UK Gvt in breach of International Human Rights
The Government’s appalling attack on refugees continued in the house of commons when they forced through their Immigration Bill. If the Bill becomes law it will mean refugees including children fleeing war in the own country will be arrested, detained without trial and deported unless they have arrived by what the Government describes as “safe and legal routes”. The Government have been forced to admit that for the vast majority of refugees there’s no such thing as a “safe and legal route”. This means that Britain will refuse to help refugees fleeing the war in Sudan for example, a flagrant breach of international law. I’m still getting a lot of emails from constituents expressing their disgust at what the Government is doing and I’ll continue to oppose it every inch of the way.
The latest investigation into the UK Government’s shambolic “High Speed 2” railway has revealed that the cost of a single station at its London end has rocketed to nearly £5 billion. That’s about 40 times as much as the entire Levenmouth Rail Link for a single station. All work on the station has now been stopped while the UK Government tries to sort out the mess. There are now growing calls for the whole HS2 project to be scrapped. Although the railway was never going to come anywhere near Scotland the UK Government are likely to find a way of setting a share of the cost against Scotland’s public spending.
When the UK Government rushed through its “Public Order Bill” many of us warned that it would lead to people being arrested just for exercising their right to peaceful protest. Sadly it looks very much as though that’s what happened during the coronation at the weekend. One person was arrested for carrying a megaphone because the police said it would frighten the horses (but presumably cheering crowds and military bands wouldn’t). Some protest groups had been in discussion with the police for months and had confirmation that what they were planning was legal but still ended up being arrested. Whatever you think about the monarchy and the coronation people have the right to protest and it’s part of the duty of the police to allow protests to take place safely.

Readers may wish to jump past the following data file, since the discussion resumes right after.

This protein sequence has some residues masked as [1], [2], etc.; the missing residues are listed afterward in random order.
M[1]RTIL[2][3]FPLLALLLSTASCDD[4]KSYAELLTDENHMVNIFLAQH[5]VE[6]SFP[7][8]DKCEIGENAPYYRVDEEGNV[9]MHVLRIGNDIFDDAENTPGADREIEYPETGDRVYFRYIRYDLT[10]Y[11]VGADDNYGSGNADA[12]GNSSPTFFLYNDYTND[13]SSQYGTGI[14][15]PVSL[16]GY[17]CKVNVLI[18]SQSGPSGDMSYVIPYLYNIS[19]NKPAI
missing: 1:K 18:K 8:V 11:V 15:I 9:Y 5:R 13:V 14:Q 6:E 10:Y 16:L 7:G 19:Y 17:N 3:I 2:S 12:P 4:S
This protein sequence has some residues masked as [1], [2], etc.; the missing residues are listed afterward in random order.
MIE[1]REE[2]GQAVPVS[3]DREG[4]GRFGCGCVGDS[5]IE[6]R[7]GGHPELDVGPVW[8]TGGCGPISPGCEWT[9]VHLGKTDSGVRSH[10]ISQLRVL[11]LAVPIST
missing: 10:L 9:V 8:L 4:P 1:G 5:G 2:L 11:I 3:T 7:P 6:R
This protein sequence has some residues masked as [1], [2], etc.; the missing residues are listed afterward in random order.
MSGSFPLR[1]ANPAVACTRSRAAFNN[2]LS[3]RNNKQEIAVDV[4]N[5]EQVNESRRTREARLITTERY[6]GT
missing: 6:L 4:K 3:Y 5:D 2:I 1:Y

It was a real delight to be invited into St Ninian’s Primary School in Cardenden to meet Primary 6 and 7 pupils. They asked some really perceptive questions about my job as an MP, why I decided to stand for election and the things I like and don’t like about it. They were also very keen to talk about things like climate change and the cost of living crisis. We often hear that “young folk aren’t interested in politics” but somebody forgot to tell these young folk! They’re an absolute credit to themselves, their school and their families.